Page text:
Oil palm plantation and forest in Borneo
Golden Agri-Resources, one of the largest palm oil producers in Indonesia, is launching a pilot program designed to protect forests within its concession areas that have high carbon stock and those most important for conservation. Greenpeace Indonesia, which has long urged the company to adopt more sustainable practices, praised the effort, and called on other palm oil companies and the Indonesian government to follow suit.
Under its Forest Conservation Policy, developed together with Greenpeace Indonesia and the Forest Trust in 2011, GAR commits to not develop palm oil plantations in peatlands or in areas determined to be High Carbon Stock (HCS) or High Conservation Value (HCV) forests. Instead, GAR said it will work with local governments and communities to conserve HCS and HCV forests inside all its active concessions, beginning with a pilot project in its PT Kartika Prima Cipta concession in Indonesia’s West Kalimantan province. The policy will apply to all GAR operations, including concessions managed by subsidiaries and in GAR’s operations in Liberia.
The policy was developed amid pressure from consumers and campaigns by environmental organizations such as Greenpeace against deforestation and destruction of peatlands for palm oil plantations in Indonesia. Greenpeace Indonesia welcomed GAR’s commitment, particularly the fact that the policy contains tangible steps, including a specific methodology for determining HCS forest. These steps, Greenpeace said, will be crucial in breaking the link between palm oil and rapid deforestation in Indonesia.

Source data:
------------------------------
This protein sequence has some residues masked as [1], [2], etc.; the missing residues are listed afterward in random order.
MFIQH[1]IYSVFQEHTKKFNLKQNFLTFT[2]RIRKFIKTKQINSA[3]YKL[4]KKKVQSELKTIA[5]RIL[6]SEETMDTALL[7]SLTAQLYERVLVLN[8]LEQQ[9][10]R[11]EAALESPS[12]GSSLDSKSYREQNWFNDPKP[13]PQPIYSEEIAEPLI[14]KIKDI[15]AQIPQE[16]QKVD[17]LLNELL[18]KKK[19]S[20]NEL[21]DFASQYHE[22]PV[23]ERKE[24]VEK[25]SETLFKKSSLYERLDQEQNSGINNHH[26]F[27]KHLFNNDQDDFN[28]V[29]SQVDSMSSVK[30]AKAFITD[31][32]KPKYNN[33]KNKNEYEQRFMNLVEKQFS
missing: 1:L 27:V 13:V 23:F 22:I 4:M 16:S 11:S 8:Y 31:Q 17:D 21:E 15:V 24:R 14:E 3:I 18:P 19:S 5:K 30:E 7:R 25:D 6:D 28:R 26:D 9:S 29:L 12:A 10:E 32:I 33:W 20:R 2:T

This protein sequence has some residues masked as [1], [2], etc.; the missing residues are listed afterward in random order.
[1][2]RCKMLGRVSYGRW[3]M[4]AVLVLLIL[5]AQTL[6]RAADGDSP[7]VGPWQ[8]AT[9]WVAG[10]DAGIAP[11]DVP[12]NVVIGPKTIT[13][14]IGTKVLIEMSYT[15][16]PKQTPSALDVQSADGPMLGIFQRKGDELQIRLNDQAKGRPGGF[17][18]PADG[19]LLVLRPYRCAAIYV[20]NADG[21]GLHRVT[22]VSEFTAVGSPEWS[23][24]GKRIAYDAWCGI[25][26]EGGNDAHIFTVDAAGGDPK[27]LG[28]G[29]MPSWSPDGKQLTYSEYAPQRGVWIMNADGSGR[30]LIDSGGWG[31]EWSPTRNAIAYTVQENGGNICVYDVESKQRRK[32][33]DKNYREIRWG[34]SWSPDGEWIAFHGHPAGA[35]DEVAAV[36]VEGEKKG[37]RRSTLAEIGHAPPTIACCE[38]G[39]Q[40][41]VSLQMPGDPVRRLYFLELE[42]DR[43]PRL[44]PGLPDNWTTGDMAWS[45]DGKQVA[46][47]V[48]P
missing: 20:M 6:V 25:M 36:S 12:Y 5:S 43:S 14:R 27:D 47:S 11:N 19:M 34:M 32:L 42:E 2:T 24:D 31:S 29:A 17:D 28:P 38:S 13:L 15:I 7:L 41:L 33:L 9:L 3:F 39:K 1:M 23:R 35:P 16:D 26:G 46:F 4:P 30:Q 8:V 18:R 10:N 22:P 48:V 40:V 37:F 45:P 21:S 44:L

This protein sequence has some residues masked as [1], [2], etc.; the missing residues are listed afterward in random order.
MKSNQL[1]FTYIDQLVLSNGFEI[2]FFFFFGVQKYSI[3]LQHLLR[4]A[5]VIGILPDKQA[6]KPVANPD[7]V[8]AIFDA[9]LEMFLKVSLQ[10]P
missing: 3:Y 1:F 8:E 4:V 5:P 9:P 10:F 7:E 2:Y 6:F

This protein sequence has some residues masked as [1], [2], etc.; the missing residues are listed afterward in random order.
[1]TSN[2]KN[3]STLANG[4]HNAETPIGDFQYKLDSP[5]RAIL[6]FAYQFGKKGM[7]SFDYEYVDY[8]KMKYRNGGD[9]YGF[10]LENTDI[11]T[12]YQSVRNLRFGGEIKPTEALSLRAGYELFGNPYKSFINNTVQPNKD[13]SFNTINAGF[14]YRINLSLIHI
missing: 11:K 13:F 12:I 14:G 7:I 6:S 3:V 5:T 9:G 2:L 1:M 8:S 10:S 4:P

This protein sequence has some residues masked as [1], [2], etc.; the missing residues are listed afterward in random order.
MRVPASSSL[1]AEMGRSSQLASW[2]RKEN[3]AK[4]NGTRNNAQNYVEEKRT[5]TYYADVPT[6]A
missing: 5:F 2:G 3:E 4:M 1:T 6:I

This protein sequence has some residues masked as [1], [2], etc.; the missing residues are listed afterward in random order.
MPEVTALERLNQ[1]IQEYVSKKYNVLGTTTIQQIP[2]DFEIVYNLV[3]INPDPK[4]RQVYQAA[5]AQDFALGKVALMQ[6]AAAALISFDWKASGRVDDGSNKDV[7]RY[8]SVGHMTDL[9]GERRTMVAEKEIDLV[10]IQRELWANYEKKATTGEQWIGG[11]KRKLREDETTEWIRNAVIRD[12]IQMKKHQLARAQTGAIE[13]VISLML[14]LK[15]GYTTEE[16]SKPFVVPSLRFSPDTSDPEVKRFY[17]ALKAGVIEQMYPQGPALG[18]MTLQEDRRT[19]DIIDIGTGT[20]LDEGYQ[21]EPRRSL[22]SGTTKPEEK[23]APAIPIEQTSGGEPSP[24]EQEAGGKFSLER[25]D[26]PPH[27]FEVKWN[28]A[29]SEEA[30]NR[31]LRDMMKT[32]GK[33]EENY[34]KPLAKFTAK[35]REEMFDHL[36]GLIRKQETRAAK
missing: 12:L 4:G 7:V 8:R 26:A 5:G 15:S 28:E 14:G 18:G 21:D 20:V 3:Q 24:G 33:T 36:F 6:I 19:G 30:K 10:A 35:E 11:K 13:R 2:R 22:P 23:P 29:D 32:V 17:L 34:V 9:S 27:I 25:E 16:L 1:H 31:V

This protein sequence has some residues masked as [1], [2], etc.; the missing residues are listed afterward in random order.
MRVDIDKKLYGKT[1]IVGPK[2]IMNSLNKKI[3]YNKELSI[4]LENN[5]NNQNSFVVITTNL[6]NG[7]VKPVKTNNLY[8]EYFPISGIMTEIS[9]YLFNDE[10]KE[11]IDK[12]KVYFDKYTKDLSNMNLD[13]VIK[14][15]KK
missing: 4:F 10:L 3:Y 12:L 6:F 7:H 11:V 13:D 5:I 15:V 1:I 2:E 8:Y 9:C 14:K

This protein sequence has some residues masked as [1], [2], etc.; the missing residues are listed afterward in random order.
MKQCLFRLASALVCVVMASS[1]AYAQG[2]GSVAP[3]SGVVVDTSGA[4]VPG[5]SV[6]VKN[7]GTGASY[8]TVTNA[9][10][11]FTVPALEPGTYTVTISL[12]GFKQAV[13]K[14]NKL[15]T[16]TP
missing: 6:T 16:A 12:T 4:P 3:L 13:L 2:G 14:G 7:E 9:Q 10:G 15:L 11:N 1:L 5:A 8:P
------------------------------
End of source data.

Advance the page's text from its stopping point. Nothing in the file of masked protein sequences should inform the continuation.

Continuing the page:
Orangutans inhabit the region where GAR is running its conservation pilot program.
“The future of Indonesia’s tropical forests still hangs in the balance,” said Greenpeace Indonesia director Bustar Maitar. “Less than three months from now, the [government’s] logging moratorium will be lifted. The government of Indonesia should see the step being taken today as a strong signal that government, industry, and civil society together can bring change and protect tropical rainforests in Indonesia.”
However some remain skeptical of the policy. GAR was among the companies recently sold by the Norwegian Government Pension Fund Global for its involvement in deforestation, and its parent company, Sinar Mas Group, has been criticized by Greenomics-Indonesia for clearing over 40,000 trees in West Kalimantan.
(02/09/2011) One of the world’s highest profile and most controversial palm oil companies, Golden Agri-Resources Limited (GAR), has signed an agreement committing it to protect tropical forests and peatlands in Indonesia. The deal—signed with The Forest Trust, an environmental group that works with companies to improve their supply chains—could have significant ramifications for how palm oil is produced in the country, which is the world’s largest producer of palm oil.